The Joyous Life Lecture was conducted at six venues in Australia and New Zealand from March 1 through 12, attracting a total attendance of 142 people.
Since 2004, the Oceania Diocese has been asking missionaries who have experience in sprinkling the fragrance of the teachings and engaging in salvation work outside of Japan to serve as lecturers. This year, the diocese invited lecturers from the United Kingdom: Mr. Eiichi Kato, Tenrikyo Leeds Mission Station head, and his wife, Mrs. Kaoruko Kato.
Mr. Kato started working for Toyota Motor Corporation after graduating from university. He had worked for several decades in management and held executive positions for Toyota affiliates in the United States and the United Kingdom. After retiring, Mr. and Mrs. Kato opened a mission station in Leeds, England, in 1995. They have been engaging in missionary and salvation work ever since.
At each venue, Mr. Kato started by talking about the fundamentals of the teachings such as the “Joyous Life” and “a thing lent, a thing borrowed.” He also shared his personal experiences on how he integrated the teachings and business management. Mrs. Kato then spoke on the topic of the husband-and-wife relationship, drawing examples from her experiences in salvation work.
For the first time, the Joyous Life Lecture was held in Whangarei, a city located 150 kilometers (90 mi.) north of Auckland. The lecture, held in the conference room of a building complex, drew 13 people, including a Maori Tenrikyo family and their relatives.
In Perth, the capital of the state of Western Australia, the lecture was conducted at the home of Dr. and Mrs. Robin Ghosh, who, like most of the people attending the lecture, were originally from India. During the question-and-answer session, the similarities and differences between Tenrikyo and Hinduism were discussed.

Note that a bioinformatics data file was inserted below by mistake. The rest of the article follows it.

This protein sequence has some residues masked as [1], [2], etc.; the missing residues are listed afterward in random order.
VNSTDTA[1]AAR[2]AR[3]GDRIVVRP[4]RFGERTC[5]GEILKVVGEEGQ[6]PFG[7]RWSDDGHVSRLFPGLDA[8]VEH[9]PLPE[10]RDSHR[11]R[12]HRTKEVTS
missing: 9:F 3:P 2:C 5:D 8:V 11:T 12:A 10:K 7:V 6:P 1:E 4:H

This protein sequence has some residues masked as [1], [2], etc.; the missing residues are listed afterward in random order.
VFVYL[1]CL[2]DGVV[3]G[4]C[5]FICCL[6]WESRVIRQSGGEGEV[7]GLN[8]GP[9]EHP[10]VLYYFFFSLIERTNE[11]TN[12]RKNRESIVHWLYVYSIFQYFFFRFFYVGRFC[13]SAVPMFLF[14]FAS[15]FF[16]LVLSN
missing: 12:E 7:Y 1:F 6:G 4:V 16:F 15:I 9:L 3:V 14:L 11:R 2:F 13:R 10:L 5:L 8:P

In Brisbane, a city in the eastern Australian state of Queensland, the lecture was held at Tenrikyo Oceania Centre. The lecture was attended by 37 people. During the question-and-answer session, several participants asked the lecturers about sprinkling the fragrance of the teachings at the workplace. There were also questions concerning marriage, such as: “Across the world, we are seeing a rise in the divorce rate. Could you share with us the secret to a happy marriage?” Following the lecture, a tea ceremony workshop was held.
Rev. Masafumi Adachi, head of Tenrikyo Oceania Centre, accompanied the lecturers to each of the venues. He said: “At each venue, there were people from all walks of life. They listened attentively to Mr. Kato, who has a wealth of experience in the world of business and started afresh as a missionary after retirement. The Oceania Diocese set the goal of having 200 people return to Jiba during this year of Oyasama’s anniversary. It is my hope that through this lecture, those in attendance were able to become interested in learning more about the teachings.”